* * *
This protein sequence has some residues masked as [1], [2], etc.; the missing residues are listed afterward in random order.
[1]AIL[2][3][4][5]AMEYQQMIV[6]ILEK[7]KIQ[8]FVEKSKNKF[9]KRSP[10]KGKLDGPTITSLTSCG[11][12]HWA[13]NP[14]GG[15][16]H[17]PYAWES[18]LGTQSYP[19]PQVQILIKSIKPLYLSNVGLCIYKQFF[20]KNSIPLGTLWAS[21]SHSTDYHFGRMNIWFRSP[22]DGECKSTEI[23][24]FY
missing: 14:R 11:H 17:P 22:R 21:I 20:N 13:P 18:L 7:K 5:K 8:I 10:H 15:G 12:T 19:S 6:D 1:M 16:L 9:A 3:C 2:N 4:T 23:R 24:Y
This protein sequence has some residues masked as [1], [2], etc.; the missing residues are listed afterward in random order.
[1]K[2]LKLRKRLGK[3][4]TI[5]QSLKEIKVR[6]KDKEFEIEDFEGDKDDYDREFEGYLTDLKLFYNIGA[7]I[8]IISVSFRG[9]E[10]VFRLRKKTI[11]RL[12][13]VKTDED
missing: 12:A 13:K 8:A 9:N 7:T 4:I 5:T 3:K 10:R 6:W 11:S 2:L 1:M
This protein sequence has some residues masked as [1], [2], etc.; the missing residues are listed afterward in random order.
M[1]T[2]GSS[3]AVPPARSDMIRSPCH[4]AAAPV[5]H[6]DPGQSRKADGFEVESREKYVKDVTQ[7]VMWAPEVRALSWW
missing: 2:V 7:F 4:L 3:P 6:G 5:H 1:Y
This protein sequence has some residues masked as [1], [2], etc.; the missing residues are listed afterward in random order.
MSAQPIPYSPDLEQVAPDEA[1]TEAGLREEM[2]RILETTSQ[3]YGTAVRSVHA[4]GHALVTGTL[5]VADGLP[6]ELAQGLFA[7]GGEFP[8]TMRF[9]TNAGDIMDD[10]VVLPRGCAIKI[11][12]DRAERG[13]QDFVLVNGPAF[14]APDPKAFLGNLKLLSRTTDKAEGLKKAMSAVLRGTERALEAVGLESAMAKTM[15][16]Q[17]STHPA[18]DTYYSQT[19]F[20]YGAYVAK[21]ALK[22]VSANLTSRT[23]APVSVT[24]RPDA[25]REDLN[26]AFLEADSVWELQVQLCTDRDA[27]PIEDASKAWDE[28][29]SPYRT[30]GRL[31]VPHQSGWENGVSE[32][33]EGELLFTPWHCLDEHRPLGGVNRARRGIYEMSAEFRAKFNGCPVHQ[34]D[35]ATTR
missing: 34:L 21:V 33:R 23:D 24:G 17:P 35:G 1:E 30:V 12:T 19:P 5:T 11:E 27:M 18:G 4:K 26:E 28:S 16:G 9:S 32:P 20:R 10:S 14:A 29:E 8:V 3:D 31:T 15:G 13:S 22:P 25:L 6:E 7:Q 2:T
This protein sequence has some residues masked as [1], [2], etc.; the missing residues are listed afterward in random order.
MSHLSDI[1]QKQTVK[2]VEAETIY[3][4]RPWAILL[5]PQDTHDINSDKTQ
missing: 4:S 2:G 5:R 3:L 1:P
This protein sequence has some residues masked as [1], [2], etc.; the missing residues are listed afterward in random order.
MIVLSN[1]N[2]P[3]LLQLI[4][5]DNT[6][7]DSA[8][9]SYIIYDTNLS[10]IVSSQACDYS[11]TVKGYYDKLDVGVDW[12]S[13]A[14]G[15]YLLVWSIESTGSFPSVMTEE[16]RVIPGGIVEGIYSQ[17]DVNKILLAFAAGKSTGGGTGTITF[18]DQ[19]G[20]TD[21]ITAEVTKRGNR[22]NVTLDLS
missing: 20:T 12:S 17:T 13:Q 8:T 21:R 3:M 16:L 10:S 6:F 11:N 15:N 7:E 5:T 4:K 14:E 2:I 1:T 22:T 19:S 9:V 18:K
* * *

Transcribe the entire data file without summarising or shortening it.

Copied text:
This protein sequence has some residues masked as [1], [2], etc.; the missing residues are listed afterward in random order.
[1]AIL[2][3][4][5]AMEYQQMIV[6]ILEK[7]KIQ[8]FVEKSKNKF[9]KRSP[10]KGKLDGPTITSLTSCG[11][12]HWA[13]NP[14]GG[15][16]H[17]PYAWES[18]LGTQSYP[19]PQVQILIKSIKPLYLSNVGLCIYKQFF[20]KNSIPLGTLWAS[21]SHSTDYHFGRMNIWFRSP[22]DGECKSTEI[23][24]FY
missing: 14:R 11:H 17:P 22:R 21:I 20:N 13:P 18:L 7:K 5:K 8:I 10:H 15:G 12:T 19:S 6:D 1:M 16:L 9:A 3:C 2:N 4:T 23:R 24:Y
This protein sequence has some residues masked as [1], [2], etc.; the missing residues are listed afterward in random order.
[1]K[2]LKLRKRLGK[3][4]TI[5]QSLKEIKVR[6]KDKEFEIEDFEGDKDDYDREFEGYLTDLKLFYNIGA[7]I[8]IISVSFRG[9]E[10]VFRLRKKTI[11]RL[12][13]VKTDED
missing: 12:A 13:K 8:A 9:N 7:T 4:I 5:T 3:K 10:R 6:W 11:S 2:L 1:M
This protein sequence has some residues masked as [1], [2], etc.; the missing residues are listed afterward in random order.
M[1]T[2]GSS[3]AVPPARSDMIRSPCH[4]AAAPV[5]H[6]DPGQSRKADGFEVESREKYVKDVTQ[7]VMWAPEVRALSWW
missing: 2:V 7:F 4:L 3:P 6:G 5:H 1:Y
This protein sequence has some residues masked as [1], [2], etc.; the missing residues are listed afterward in random order.
MSAQPIPYSPDLEQVAPDEA[1]TEAGLREEM[2]RILETTSQ[3]YGTAVRSVHA[4]GHALVTGTL[5]VADGLP[6]ELAQGLFA[7]GGEFP[8]TMRF[9]TNAGDIMDD[10]VVLPRGCAIKI[11][12]DRAERG[13]QDFVLVNGPAF[14]APDPKAFLGNLKLLSRTTDKAEGLKKAMSAVLRGTERALEAVGLESAMAKTM[15][16]Q[17]STHPA[18]DTYYSQT[19]F[20]YGAYVAK[21]ALK[22]VSANLTSRT[23]APVSVT[24]RPDA[25]REDLN[26]AFLEADSVWELQVQLCTDRDA[27]PIEDASKAWDE[28][29]SPYRT[30]GRL[31]VPHQSGWENGVSE[32][33]EGELLFTPWHCLDEHRPLGGVNRARRGIYEMSAEFRAKFNGCPVHQ[34]D[35]ATTR
missing: 34:L 21:V 33:R 23:D 24:G 17:P 35:G 1:E 30:V 12:T 19:P 5:T 11:E 27:M 18:G 4:K 26:E 28:S 16:G 9:S 32:P 20:R 10:S 14:A 29:E 8:V 3:D 31:T 15:G 13:S 22:P 25:L 6:E 7:Q 2:T
This protein sequence has some residues masked as [1], [2], etc.; the missing residues are listed afterward in random order.
MSHLSDI[1]QKQTVK[2]VEAETIY[3][4]RPWAILL[5]PQDTHDINSDKTQ
missing: 4:S 2:G 5:R 3:L 1:P
This protein sequence has some residues masked as [1], [2], etc.; the missing residues are listed afterward in random order.
MIVLSN[1]N[2]P[3]LLQLI[4][5]DNT[6][7]DSA[8][9]SYIIYDTNLS[10]IVSSQACDYS[11]TVKGYYDKLDVGVDW[12]S[13]A[14]G[15]YLLVWSIESTGSFPSVMTEE[16]RVIPGGIVEGIYSQ[17]DVNKILLAFAAGKSTGGGTGTITF[18]DQ[19]G[20]TD[21]ITAEVTKRGNR[22]NVTLDLS
missing: 20:T 12:S 17:T 13:Q 8:T 21:R 3:M 16:L 10:S 6:F 11:N 15:N 7:E 5:T 4:K 14:E 2:I 1:T 22:T 19:S 9:V 18:K